Catalonia Police Brutality Reminds Twitter of the Arab Spring

Published October 2nd, 2017 - 11:01 GMT
Spanish Guardia Civil guards clash with voters outside a polling station in Sant Julia de Ramis, in the Catalonia region (Raymond Roig/AFP)
Spanish Guardia Civil guards clash with voters outside a polling station in Sant Julia de Ramis, in the Catalonia region (Raymond Roig/AFP)
  • An independence referendum in a region of Spain was violently resisted by police on Sunday
  • This gave rise to comparisons with events in the Middle East
  • This is Spain's Arab Spring, some claimed
  • Perhaps, however, a comparison to Kurdistan's recent referendum is more appropriate

 

by Rosie Alfatlawi

Footage of women being dragged by their hair from polling stations, pictures of hundreds of injured with bloodied heads and headlines decrying a “violent police crackdown”.

These are not scenes from an oppressive dictatorship but rather from the heart of the E.U., in “democratic Spain”.

The Catalonia region descended into violence yesterday, as government forces attempted to forcefully prevent the banned referendum on independence.

And, as far as the Prime Minister Mariano Rajoy is concerned, they succeeded. Rajoy has declared that “there was no independence referendum in Catalonia today.”

That point would be contested by the 90 percent of Catalan voters who said “yes” to independence.

Still, this result should be taken with a pinch of salt: the vote was chaotic and, with a 42 percent turnout, unlikely to be representative.

Many have taken to social media to compare the events, somewhat unfavorably, to what might be expected in parts of the Middle East.

 

In particular, European Union leaders, often quick to condemn oppressive actions in the Middle East, have been criticized for their muted response to Sunday's brutality.

Emphasis has also been placed on apparent parallels with the “Arab Spring” protests that sparked uprisings in Tunisia, Egypt, Syria and elsewhere over six years ago.

It is undeniable that the state brutality shown yesterday in Spain catapulted the poll into the international spotlight far more than it would have been had it been allowed to go ahead peacefully.

Commentators have emphasized that the dramatic scenes were the best guarantee that even those lcoals previously indifferent to Catalonian nationalism would suddenly take an interest.

There were many moments like this in the Arab Spring and beyond.

When Tunisian street vendor Mohamed Bouazizi set himself alight in response to his abuse at the hands of state officials, it was a turning point. His death was the catalyst for protests beginning in his own nation and spreading across much of the Arab world.

More recently, the horrific images of Moroccan fish vendor Mouhcine Fikri, crushed to death by a garbage truck as he tried to rescue his produce, confiscated by police, launched ongoing protests in the Rif region.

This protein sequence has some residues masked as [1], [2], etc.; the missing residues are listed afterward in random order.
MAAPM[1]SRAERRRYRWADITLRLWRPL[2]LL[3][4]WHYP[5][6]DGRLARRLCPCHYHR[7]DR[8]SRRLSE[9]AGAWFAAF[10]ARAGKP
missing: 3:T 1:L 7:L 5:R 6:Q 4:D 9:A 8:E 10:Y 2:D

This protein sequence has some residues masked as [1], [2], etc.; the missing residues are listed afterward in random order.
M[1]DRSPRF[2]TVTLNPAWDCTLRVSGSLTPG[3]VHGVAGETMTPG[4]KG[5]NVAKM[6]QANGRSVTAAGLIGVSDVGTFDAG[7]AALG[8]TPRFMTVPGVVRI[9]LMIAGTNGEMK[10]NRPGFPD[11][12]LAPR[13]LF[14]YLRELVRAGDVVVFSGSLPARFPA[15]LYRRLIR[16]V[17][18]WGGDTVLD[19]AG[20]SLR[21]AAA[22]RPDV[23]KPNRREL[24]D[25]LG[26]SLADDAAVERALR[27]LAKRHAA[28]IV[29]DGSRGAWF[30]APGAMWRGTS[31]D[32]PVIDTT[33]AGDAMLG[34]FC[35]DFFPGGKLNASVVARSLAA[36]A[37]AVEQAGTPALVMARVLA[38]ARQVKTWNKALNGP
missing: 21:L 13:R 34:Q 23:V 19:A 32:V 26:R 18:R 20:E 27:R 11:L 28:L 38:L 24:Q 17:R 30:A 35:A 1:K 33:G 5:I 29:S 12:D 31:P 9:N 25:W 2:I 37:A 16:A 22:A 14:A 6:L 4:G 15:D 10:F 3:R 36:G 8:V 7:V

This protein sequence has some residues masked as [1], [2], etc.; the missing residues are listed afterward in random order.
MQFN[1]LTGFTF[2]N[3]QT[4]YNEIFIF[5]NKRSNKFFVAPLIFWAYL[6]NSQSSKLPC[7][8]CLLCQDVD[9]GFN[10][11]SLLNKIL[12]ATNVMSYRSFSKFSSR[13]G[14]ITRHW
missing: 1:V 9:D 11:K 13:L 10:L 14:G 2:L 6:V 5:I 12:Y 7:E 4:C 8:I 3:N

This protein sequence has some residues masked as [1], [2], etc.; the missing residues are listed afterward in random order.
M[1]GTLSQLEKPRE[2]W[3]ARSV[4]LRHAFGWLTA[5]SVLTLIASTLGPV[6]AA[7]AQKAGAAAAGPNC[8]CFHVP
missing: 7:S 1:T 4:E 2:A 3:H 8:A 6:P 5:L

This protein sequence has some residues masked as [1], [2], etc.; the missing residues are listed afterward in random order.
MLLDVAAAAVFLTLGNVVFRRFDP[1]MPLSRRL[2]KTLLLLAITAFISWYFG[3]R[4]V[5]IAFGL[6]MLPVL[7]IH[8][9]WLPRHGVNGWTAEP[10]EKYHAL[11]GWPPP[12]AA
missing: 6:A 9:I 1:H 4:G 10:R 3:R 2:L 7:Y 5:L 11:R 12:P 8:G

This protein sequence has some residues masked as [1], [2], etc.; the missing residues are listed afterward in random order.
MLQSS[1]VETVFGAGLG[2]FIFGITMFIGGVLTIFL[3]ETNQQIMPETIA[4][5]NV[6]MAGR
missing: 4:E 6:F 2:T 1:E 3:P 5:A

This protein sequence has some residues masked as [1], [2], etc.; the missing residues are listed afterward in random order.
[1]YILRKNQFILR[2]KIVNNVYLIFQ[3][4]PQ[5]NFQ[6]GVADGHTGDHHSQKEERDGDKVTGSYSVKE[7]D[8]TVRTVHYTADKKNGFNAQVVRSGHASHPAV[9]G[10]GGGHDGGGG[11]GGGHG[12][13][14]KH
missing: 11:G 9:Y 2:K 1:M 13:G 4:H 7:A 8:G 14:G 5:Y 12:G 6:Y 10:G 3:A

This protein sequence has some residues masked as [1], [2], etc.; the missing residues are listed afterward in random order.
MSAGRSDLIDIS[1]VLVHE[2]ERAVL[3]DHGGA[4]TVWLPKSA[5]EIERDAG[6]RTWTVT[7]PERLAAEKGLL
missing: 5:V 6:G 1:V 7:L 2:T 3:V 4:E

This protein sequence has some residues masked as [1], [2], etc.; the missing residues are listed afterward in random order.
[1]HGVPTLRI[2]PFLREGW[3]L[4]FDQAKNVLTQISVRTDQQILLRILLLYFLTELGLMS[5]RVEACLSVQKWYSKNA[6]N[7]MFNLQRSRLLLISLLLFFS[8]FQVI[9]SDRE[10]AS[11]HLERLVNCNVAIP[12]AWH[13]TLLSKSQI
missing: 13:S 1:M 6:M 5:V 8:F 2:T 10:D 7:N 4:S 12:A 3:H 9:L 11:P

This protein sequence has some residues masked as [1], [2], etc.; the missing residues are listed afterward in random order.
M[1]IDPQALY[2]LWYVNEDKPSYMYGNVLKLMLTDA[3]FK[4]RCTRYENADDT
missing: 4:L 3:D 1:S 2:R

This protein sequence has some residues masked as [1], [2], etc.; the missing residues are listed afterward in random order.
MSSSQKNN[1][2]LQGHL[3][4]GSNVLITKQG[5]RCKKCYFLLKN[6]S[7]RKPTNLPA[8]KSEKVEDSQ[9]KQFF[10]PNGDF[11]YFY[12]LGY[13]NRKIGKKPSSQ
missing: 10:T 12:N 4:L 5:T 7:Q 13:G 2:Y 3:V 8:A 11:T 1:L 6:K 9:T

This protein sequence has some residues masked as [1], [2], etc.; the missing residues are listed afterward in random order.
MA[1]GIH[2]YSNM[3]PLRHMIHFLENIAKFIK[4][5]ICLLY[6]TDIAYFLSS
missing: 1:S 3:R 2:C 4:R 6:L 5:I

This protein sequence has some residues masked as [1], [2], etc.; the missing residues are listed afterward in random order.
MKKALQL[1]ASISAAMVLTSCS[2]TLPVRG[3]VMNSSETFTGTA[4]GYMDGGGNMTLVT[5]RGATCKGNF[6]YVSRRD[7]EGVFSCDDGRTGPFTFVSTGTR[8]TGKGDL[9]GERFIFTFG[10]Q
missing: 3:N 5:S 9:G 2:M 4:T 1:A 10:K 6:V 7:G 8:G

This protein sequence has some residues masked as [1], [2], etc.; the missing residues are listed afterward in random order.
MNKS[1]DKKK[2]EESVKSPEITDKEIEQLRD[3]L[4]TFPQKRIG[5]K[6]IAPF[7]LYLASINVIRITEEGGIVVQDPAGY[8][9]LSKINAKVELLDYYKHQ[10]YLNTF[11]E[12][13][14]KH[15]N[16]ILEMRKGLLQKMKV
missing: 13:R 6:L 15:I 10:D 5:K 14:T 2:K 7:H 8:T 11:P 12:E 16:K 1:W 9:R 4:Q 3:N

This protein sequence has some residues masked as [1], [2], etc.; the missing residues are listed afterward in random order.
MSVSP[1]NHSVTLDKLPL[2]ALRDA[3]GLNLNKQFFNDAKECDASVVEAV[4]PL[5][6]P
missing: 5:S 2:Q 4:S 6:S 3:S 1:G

Al-Hirak al-Shaabi movement, which has been brutally repressed by the state, has grown as more protesters are arrested, and as the press continues to be silenced.

Proof, if more was needed, that police violence almost inevitably feeds popular resistance, whether in the Arab world or in Spain.

Independence referendum season

Away from suggestions that this is is Catalonia's Arab Spring, another comparison is perhaps more relevant.

Spain's disputed referendum comes only a week after Iraqi Kurdistan’s controversial vote on independence.

While Kurdistan’s referendum, like Catalonia’s, was opposed and rejected by central government, no scenes of police violence emerged in northern Iraq last Sunday.

This should not be taken as evidence of the Baghdad government’s respect for the will of the people, however. Prime Minister Haider al-Abadi made clear before the referendum that Iraq would intervene militarily should the poll turn violent.

Iraq and Turkey, also vehemently opposed to Kurdish independence, carried out a joint military exercise shortly after the vote, in a show of force that should be read as nothing short of a threat.

 

 

There were no bloodied heads or police in riot gear in Irbil or Sulaymaniyah, but the central government soon forced the suspension of international flights from their airports.

The result of the Kurdish referendum could not be closer to Catalonia’s - 92 percent “yes” to the Spanish region’s 90.

The Catalan government has indicated that it would make a unilateral declaration of independence from Spain within 48 hours of a "yes" vote. In that case, central government would have the option of stepping in to impose government control.

Iraqi Kurdistan meanwhile framed its referendum as a precursor to negotiations with Baghdad, which the latter has made clear will not take place.

In Catalonia and Kurdistan, then, any attempt to implement the results of their referenda is likely to lead to violent conflict.

For both regions, gaining independence rests on securing a centrally recognized election, and at the moment that seems like a near impossible task.


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